UK Labour leader rules out coalition with Scottish nationalists
The leader of Britain's opposition Labour party on Monday ruled out forming a coalition with the Scottish nationalists after May's general election, although Scotland's first minister raised the prospect of an informal partnership.
Labour's hopes of returning to power have been severely dented by a surge in support for the Scottish National Party (SNP), which threatens Labour's 40 seats north of the border and risks thwarting their bid for a parliamentary majority.
Prime Minister David Cameron -- whose own Conservative party also looks unlikely to secure the majority needed to govern alone after May 7 -- has used the prospect of a coalition with SNP to attack Labour for several weeks.
During a campaign speech in northern England on Monday, Labour leader Ed Miliband finally responded and ruled out a formal coalition with the SNP, saying: "There are big differences between us.
"Labour will not go into a coalition government with the SNP. There will be no SNP ministers in any government I lead."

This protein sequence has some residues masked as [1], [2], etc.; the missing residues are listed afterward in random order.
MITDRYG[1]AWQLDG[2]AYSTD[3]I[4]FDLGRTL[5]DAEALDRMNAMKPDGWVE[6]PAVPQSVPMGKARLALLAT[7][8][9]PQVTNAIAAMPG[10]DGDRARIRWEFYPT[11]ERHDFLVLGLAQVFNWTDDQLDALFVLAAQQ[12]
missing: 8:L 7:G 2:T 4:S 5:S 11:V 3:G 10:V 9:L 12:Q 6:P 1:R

SNP leader and Scottish First Minister Nicola Sturgeon on Monday also said a coalition was "highly unlikely" -- but kept the door open to a "looser arrangement" where her party supports Labour on some issues.
"As long as there are more SNP and Labour MPs than there are Tory MPs then we can lock the Tories out of government," she told an audience at the London School of Economics (LSE).
The surge in support for the SNP, despite its failure to secure independence for Scotland from the United Kingdom in a referendum in September, has changed the electoral map.
The party has held power in the devolved administration in Edinburgh for eight years, but it now looks set to play a decisive role in the British government in Westminster.
Cameron has criticised Labour for a potential tie-up with the SNP because of the nationalists' opposition to the UK, but Sturgeon insisted they would play a "constructive role".
"We're not secretive about the fact that we want Scotland to be independent... Until such time I want to see progressive change across the UK, because that will make life better in Scotland," she said.
© 2015 AFP